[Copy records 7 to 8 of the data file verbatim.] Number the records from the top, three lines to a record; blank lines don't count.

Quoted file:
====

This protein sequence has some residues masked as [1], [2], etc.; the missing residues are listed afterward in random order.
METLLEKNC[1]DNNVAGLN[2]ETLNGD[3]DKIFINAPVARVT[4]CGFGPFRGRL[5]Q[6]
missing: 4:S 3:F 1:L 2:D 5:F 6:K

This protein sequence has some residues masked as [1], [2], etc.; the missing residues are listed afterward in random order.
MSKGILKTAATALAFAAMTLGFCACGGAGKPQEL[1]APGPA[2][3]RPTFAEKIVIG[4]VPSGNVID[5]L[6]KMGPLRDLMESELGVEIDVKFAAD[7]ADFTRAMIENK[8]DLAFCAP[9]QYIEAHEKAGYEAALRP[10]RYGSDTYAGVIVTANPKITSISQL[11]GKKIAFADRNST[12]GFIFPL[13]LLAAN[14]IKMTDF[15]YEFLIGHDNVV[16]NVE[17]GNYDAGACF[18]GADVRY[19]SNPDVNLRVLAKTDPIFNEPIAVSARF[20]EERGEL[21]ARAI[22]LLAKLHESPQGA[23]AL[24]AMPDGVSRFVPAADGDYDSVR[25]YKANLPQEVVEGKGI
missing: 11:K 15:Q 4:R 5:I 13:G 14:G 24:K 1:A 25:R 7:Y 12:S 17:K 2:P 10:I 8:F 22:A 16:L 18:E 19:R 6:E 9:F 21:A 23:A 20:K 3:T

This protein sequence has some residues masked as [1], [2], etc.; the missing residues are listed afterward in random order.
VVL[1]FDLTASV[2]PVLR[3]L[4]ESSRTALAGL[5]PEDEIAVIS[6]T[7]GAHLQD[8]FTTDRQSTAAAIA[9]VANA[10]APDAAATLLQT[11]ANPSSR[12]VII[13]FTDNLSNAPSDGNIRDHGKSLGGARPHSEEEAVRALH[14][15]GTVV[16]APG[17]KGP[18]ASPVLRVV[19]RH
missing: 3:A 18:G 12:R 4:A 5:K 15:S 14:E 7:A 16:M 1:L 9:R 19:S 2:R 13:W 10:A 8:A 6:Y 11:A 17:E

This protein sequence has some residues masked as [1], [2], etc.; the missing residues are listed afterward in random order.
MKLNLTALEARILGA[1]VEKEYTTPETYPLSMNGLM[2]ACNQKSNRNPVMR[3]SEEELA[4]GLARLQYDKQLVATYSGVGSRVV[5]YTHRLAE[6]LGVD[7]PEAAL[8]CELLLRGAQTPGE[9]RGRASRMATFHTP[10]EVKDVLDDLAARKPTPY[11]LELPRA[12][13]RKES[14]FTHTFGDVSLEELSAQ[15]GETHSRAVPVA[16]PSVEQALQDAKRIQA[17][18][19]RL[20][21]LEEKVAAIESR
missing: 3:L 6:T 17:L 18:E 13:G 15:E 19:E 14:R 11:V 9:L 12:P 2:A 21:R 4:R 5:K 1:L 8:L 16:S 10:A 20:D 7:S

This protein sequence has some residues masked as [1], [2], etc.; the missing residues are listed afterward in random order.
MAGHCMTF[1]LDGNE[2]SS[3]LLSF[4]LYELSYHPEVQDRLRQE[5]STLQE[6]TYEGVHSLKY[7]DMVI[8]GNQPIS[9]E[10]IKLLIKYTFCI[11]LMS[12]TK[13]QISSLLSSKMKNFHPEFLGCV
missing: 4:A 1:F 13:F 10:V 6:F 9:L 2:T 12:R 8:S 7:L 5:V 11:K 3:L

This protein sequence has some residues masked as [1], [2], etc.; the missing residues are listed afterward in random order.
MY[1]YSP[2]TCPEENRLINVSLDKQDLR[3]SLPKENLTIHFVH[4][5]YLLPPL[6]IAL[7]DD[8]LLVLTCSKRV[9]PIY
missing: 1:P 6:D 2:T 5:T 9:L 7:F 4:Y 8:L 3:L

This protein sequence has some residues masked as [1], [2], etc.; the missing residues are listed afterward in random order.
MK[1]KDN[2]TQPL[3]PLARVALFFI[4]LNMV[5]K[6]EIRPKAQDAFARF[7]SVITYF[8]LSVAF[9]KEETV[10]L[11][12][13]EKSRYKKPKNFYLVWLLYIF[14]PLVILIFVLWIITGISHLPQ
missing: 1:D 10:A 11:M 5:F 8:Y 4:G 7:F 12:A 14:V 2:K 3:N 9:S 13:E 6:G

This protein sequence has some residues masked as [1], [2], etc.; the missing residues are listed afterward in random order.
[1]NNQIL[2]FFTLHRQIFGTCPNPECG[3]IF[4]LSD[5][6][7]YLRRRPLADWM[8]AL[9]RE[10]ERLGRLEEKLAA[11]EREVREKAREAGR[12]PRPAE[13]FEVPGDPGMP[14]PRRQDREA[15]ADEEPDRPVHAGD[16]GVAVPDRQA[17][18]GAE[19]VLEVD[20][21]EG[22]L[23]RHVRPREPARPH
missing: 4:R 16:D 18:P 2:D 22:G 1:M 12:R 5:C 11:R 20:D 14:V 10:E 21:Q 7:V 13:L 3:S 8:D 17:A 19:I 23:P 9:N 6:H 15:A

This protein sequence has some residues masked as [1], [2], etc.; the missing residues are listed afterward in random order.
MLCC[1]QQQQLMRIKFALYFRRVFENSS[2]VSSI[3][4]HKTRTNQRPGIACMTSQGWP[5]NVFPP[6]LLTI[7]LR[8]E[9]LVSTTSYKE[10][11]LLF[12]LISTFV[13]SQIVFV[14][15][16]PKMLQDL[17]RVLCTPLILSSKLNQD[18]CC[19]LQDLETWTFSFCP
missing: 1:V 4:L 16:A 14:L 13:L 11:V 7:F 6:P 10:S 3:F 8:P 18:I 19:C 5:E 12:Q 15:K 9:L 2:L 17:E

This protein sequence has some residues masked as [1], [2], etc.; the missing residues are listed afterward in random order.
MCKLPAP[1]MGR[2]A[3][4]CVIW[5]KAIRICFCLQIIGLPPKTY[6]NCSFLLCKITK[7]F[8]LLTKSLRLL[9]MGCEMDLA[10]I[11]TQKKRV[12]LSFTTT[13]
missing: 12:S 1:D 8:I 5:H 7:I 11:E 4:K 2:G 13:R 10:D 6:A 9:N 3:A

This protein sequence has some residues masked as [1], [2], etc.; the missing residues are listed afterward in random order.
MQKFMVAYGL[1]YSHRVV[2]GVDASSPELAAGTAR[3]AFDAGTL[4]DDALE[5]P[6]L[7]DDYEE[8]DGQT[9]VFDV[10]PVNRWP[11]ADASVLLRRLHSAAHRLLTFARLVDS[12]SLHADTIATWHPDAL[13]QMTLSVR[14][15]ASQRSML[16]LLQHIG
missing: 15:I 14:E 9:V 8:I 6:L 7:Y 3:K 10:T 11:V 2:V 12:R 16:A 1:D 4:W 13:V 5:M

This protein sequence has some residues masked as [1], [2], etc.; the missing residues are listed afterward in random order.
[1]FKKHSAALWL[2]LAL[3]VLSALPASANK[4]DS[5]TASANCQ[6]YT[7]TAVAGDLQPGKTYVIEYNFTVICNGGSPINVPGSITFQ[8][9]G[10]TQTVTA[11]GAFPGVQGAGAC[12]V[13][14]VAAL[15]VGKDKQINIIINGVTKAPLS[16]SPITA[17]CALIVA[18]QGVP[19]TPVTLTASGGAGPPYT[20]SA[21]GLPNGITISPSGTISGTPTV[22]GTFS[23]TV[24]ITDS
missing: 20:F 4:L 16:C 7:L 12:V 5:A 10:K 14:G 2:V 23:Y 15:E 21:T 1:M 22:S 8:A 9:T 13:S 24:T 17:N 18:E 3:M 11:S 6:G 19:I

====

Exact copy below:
This protein sequence has some residues masked as [1], [2], etc.; the missing residues are listed afterward in random order.
MK[1]KDN[2]TQPL[3]PLARVALFFI[4]LNMV[5]K[6]EIRPKAQDAFARF[7]SVITYF[8]LSVAF[9]KEETV[10]L[11][12][13]EKSRYKKPKNFYLVWLLYIF[14]PLVILIFVLWIITGISHLPQ
missing: 1:D 10:A 11:M 5:F 8:Y 4:G 7:F 12:A 14:V 2:K 3:N 9:S 13:E 6:G

This protein sequence has some residues masked as [1], [2], etc.; the missing residues are listed afterward in random order.
[1]NNQIL[2]FFTLHRQIFGTCPNPECG[3]IF[4]LSD[5][6][7]YLRRRPLADWM[8]AL[9]RE[10]ERLGRLEEKLAA[11]EREVREKAREAGR[12]PRPAE[13]FEVPGDPGMP[14]PRRQDREA[15]ADEEPDRPVHAGD[16]GVAVPDRQA[17][18]GAE[19]VLEVD[20][21]EG[22]L[23]RHVRPREPARPH
missing: 4:R 16:D 18:P 2:D 22:G 1:M 12:R 5:C 11:R 20:D 14:V 10:E 21:Q 7:V 13:L 3:S 8:D 17:A 19:I 23:P 9:N 6:H 15:A